You need to tell it all to yourself in advance, but only after learning the whole piece as written notes. Ask yourself: how do I want to play this piece — here I will begin a wide-cantabile, and I will emphasize this tone, I will start in this dynamic, and here I will make a crescendo or diminuendo, and so on.

      Do this several times during several days before the performance, until you are sure that you want and just need to play-make music and that is has become your property.

Taken from my book 
I Am Studying Clarinet IV


   Since the time of the early classicism (Mannheim school) clarinet has been more represented in the symphony orchestra.

Clarinets in the symphony orchestra.

      Double wind instruments are usual for classicists (2 of each: flutes, oboes, clarinets, bassoons, horns and trumpets). In the scores, it sometimes refers to the B♭ clarinets, and sometimes to A, depending on whether the composition is with flat or sharp keys. Today, if necessary, it is played in transposition (see the chapter on this.)

     Romantics increase the orchestra to “triple” or “quadruple”, so that, apart from two B clarinets (or A),  the bass-clarinet and possibly the Es clarinet are included. The first clarinetists in the orchestra is often entrusted with expressive, technically difficult and responsible solo parts.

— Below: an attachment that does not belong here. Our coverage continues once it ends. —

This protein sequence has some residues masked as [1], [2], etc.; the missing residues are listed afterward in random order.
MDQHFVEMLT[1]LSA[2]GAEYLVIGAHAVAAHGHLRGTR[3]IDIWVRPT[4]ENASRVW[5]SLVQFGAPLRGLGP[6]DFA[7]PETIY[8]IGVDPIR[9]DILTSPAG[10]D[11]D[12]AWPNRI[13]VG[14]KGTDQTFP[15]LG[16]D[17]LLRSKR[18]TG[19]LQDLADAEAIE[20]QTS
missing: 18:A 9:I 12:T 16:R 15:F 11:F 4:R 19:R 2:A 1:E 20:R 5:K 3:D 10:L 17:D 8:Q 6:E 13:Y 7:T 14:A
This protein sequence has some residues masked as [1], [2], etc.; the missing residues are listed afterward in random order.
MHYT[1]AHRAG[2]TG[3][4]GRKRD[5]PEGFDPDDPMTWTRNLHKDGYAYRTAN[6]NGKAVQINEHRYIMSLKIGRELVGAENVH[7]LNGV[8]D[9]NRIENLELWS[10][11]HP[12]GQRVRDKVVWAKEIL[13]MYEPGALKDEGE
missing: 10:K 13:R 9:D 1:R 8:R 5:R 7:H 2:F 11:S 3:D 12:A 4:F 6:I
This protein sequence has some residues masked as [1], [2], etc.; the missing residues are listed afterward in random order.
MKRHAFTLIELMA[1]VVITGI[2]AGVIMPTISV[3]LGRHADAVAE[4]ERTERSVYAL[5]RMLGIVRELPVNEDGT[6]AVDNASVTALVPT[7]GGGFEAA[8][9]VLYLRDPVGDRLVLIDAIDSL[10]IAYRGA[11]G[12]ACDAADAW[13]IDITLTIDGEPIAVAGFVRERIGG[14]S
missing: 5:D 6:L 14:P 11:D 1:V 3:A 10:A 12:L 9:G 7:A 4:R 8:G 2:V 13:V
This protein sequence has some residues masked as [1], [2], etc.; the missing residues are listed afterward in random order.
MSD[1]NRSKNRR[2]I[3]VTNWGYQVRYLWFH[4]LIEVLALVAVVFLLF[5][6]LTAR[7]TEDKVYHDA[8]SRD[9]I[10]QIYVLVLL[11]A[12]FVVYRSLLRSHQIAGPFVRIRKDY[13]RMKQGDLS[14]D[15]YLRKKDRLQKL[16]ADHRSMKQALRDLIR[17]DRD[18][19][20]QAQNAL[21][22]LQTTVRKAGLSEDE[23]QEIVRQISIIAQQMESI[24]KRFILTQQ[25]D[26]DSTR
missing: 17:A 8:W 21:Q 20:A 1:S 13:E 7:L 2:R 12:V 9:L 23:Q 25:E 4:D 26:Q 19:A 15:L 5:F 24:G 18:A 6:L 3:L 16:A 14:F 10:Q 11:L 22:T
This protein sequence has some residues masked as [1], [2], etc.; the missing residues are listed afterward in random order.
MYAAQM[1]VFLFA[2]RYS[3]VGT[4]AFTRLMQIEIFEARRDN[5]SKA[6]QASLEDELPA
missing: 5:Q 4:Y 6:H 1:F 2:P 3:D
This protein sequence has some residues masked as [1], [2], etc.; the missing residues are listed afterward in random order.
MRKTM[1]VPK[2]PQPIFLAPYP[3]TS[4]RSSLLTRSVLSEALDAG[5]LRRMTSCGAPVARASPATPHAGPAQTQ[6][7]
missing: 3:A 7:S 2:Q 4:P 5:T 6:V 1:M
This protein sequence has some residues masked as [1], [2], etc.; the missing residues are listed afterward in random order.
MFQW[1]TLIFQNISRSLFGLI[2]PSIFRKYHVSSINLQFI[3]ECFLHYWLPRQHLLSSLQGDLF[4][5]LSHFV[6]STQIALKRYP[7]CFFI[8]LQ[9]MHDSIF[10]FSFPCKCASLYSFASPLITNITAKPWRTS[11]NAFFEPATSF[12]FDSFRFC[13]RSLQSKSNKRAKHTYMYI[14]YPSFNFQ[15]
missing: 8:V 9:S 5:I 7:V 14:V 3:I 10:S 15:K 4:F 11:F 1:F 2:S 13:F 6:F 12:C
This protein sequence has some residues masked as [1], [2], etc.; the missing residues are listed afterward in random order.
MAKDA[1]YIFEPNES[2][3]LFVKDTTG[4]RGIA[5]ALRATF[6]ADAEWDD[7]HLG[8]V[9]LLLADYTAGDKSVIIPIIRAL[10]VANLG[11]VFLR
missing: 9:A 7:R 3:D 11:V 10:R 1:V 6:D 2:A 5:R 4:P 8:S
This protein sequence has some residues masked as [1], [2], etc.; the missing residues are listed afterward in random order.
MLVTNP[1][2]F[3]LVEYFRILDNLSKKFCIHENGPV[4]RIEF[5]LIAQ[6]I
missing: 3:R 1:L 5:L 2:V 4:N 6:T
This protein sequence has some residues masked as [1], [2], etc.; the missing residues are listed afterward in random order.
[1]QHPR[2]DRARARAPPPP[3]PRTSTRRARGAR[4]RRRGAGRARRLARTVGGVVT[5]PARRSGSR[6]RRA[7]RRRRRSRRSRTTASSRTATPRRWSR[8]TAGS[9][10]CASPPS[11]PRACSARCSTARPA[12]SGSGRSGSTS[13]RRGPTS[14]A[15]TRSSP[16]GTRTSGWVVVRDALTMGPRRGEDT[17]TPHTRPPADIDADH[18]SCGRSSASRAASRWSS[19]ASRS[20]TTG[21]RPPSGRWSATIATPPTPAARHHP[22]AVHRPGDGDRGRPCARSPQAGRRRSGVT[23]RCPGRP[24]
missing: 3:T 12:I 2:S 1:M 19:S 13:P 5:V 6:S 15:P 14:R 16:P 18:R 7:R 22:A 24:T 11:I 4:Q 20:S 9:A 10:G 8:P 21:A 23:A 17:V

In the military wind band clarinets are present in larger numbers in various sizes, because there they usually have the main melody (like the violin in the symphony orchestra).

Clarinets in the military wind band.

       In chamber music, where the clarinet takes part, the most important is wind quintet (flute, oboe, clarinet, horn, bassoon), then the wind trio (oboe, clarinet, bassoon). There are different settings: for example, Mozart, Brahms and Reger wrote a quintet for clarinet and string quartet, and Brahms trio for clarinet, cello and piano, Beethoven has a septet for clarinet, horn, bassoon and string quartet, Schubert – octet for the same three wind instruments and string quintet. French composer Florent Schmitt has even Sextet for clarinet (one in Es, two in B, alto in Es, bass and contrabass clarinet).

      Of course, the clarinet is also used for solo performances with the orchestra in concerts and other similar pieces as well as accompanied by the piano (Sonatas, various pieces).

Taken from my book 
I Am Studying Clarinet IV


  Every clarinet player who wants to be a music professional must know the characteristics of the musical styles of different periods (epochs). He also needs to know the composers who created in a given time and their styles of writing.

        Surely it is unacceptable to play Mozart as Weber is played, or  for example,  Debussy  as Stamitz.

   It is therefore essential that you now read and study the history of music, music theory and harmony as much as possible. And particularly: listen to good performance of the work from different periods – at concerts, on radio or TV, records, CDs or cassettes.

       Listen, and think and analyze. Only in this way, your interpretation may be stylistically correct, ie. in the spirit of the author and time when the composition was made.

Taken from my book
I Am Studying Clarinet IV